The other night, I met a Peruvian lady in the park. I delighted in her gentle Spanish and warm, generous culture. A year ago, that interaction would have stirred in me a longing for where I was not. But now?

I could spiritualize this. I could say that God has tuned my heart to contentment, even if my life isn’t what I had pictured. But that isn’t true, at least not the whole truth and nothing but the truth. 

My acceptance of where I am right now is more about familiarity, belonging.

Years ago, I found my place in Latino culture. I never planned to rupture that sense of familiarity, safety, and home. But then I moved to Andalusia where the blend of cultures in this huge immigrant community reinforced my outsider complex; it showed me my “un”– how un-Andalusian and how un-North African I was. How “un” everyone else around me.

But time marched on, as it usually does. I began to taste the many flavors of my community and realized that I simultaneously do and don’t fit in on account of my being different, just like everyone else. 

The blend of us–Spaniards, North Africans, Sub-Saharan Africans, Pakistanis, Russians, Romanians, South Americans, Chinese (to name the most prominent)–can be overwhelming sometimes, but each culture adds a subtle note that the community would miss were it not there.

On Sunday, three of us neighbors stood in a neighbor’s kitchen, chatting about our far away families. I belonged just as much as they did. And this belonging is my new familiarity.

No, my life is not what I had expected, but I can say that it is essentially what I had hoped for.

So today marks one year in Mytown and more than four years in Andalusia. I cradle this fragile bit of geographical belonging in my hands and am grateful. God has given me this earthly gift not to distract me from Him, but to direct me to His heart where I find belonging that will “belong” me no matter where I am in the world.

The romance of sickness

Why is it that when we’re well, we have romantic thoughts of being sick?

I can’t be the only one who pictures herself curled up with a blanket and a cup of tea, graciously texting regrets to everything on her schedule.

But today, I sprawl on my grimy sheets, trumpeting through my nose and tossing tissues over the side of the bed that land splut, splut, splut on the laminate flooring.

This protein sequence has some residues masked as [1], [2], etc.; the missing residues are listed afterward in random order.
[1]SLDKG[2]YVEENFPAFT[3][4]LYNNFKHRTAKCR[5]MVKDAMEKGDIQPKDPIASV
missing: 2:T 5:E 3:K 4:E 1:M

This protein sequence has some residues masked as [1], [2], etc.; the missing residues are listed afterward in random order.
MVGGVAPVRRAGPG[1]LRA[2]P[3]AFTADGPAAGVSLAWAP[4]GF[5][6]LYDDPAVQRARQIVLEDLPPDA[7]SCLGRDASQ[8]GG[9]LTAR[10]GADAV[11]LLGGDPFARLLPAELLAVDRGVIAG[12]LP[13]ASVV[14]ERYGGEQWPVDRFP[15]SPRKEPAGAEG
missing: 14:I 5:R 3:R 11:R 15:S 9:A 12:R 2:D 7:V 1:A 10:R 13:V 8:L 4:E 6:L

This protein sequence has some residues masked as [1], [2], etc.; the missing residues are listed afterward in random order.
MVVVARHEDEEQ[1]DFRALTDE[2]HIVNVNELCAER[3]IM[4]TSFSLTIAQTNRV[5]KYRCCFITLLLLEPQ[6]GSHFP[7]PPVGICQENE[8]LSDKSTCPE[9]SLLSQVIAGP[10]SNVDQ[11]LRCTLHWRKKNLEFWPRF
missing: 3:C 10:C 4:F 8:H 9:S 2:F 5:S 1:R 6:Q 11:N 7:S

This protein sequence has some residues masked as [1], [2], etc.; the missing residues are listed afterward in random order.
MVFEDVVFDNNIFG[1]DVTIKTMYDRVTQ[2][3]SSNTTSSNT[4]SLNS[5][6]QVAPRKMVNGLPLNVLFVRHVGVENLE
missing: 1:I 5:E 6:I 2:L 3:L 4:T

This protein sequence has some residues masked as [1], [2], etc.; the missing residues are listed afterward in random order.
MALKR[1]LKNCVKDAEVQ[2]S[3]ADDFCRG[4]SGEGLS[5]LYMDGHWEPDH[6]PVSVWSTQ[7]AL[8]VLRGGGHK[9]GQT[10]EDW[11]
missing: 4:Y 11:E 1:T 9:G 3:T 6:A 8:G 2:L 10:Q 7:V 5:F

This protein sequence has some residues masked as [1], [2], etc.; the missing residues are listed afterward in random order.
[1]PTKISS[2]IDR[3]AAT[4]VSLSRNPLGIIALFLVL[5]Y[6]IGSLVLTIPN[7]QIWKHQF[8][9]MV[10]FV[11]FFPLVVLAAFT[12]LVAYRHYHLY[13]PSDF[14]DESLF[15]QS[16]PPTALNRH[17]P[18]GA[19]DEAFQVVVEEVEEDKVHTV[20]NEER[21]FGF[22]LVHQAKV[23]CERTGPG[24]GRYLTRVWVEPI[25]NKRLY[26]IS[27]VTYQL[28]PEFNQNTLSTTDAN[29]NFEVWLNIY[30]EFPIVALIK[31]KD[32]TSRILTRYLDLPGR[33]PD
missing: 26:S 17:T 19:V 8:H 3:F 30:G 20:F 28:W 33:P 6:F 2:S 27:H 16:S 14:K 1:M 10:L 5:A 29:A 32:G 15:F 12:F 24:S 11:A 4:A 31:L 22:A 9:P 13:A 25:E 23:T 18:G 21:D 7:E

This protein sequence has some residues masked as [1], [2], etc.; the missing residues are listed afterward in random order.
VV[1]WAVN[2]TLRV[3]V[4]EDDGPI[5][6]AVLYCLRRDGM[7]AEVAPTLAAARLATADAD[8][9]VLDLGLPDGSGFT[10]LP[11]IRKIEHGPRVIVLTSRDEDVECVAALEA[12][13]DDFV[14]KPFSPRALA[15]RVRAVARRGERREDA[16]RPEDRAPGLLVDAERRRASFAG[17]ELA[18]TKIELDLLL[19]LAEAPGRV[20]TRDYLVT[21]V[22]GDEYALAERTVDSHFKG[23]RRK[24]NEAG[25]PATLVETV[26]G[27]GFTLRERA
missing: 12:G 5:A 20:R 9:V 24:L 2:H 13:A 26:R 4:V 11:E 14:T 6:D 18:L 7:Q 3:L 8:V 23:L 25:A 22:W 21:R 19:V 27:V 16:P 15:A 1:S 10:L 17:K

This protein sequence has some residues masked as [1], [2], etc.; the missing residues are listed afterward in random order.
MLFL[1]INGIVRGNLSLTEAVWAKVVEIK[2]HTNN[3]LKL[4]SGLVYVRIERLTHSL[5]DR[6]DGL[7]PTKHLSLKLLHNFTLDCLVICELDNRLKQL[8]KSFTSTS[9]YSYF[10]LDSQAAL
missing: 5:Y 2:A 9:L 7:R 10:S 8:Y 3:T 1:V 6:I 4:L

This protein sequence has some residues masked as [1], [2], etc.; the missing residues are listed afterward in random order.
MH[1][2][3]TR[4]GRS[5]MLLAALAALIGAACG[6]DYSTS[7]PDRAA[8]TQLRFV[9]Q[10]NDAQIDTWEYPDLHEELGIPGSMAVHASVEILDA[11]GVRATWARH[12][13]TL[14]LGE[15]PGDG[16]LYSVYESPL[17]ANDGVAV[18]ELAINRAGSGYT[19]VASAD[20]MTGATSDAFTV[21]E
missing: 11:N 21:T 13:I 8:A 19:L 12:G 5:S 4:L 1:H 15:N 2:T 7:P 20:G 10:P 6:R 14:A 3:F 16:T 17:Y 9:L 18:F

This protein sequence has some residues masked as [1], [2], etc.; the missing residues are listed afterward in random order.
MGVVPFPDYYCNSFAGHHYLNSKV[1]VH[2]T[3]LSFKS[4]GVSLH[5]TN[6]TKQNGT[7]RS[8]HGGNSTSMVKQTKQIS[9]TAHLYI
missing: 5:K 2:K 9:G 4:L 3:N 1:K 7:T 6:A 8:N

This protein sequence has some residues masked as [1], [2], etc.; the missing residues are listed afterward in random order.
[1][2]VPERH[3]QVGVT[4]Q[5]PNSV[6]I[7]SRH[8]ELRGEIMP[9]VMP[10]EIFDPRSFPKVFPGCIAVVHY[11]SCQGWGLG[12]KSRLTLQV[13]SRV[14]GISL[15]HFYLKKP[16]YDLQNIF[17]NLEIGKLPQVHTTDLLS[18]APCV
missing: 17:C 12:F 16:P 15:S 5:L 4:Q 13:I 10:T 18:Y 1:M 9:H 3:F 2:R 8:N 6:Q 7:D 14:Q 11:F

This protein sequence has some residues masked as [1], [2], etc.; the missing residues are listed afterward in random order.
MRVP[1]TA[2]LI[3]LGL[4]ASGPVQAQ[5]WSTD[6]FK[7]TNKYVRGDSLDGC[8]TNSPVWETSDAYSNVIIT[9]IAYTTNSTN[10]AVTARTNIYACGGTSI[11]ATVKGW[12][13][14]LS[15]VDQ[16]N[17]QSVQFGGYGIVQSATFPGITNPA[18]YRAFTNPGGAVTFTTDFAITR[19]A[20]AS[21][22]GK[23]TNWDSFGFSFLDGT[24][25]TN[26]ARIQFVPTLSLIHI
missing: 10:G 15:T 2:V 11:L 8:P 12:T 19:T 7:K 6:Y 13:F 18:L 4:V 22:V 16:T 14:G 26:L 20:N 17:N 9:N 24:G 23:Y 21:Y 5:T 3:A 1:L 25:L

Of course, in my imagination, I busy myself with natural remedies that help my body heal, leaving it just enough sick to stay home from everything I don’t want to face. In reality, I dubiously rub on some essential oils and then fish around in my medicine bag for ibuprofen and oh look! Vicks Vaporub! I tell my sister how I made myself bay leaf tea but don’t mention that I had coffee this morning because I’m getting tired of tea.

My ears ache. My teeth hurt. I think someone filled up my skull with over-steeped tea that burns the backs of my watering eyes. My nose, well, you could even say it glows.

As for reading a book… I tried and then read the news, got depressed, and took a toss-and-turn, HONK-splut nap.

So where is the romance of sickness?

It’s a real thing. It’s called quarantine, that beautiful time when you’ve been exposed to something dangerous and get to wear pajamas all day for a whole week until you effectively don’t get the illness after all.

So today–splut, splut–that’s what I’m holding out for. The “sickness” that dreams are made of. At least my dreams. When I have them. Between bouts of coughing and nose-blowing.

What I love about you, small boy

Your face fills with bright delight when you spot me, unexpected in the park. “The look he gives you! He’s in love with you!” says Mommy. I know and so do you. Your arms swing open as you barrel toward me. I stoop to meet you, and you press your face close to murmur the secrets of your day–the joys and sorrows of a life well-lived, however young. I understand nothing, but you don’t mind because I listen and that’s enough.

When I knock on your downstairs door, you wait for Mommy to unlock it but you are the one who pulls it open with that expectant grin as if it were only you I came to see. You take my hand and lead me inside. Or if I say, “Not today,” you keep my hand in your tiny one as you step out the door onto the round, red welcome mat. “No problem. We can play at your house if you prefer,” you want to say. When you toss Mommy a farewell glance, she says, “The look he gives you! He’s in love with you!” I know and so do you. I give you a hug and you smell like nothing, sweet nothing except maybe a bit of sticky and sometimes crackers.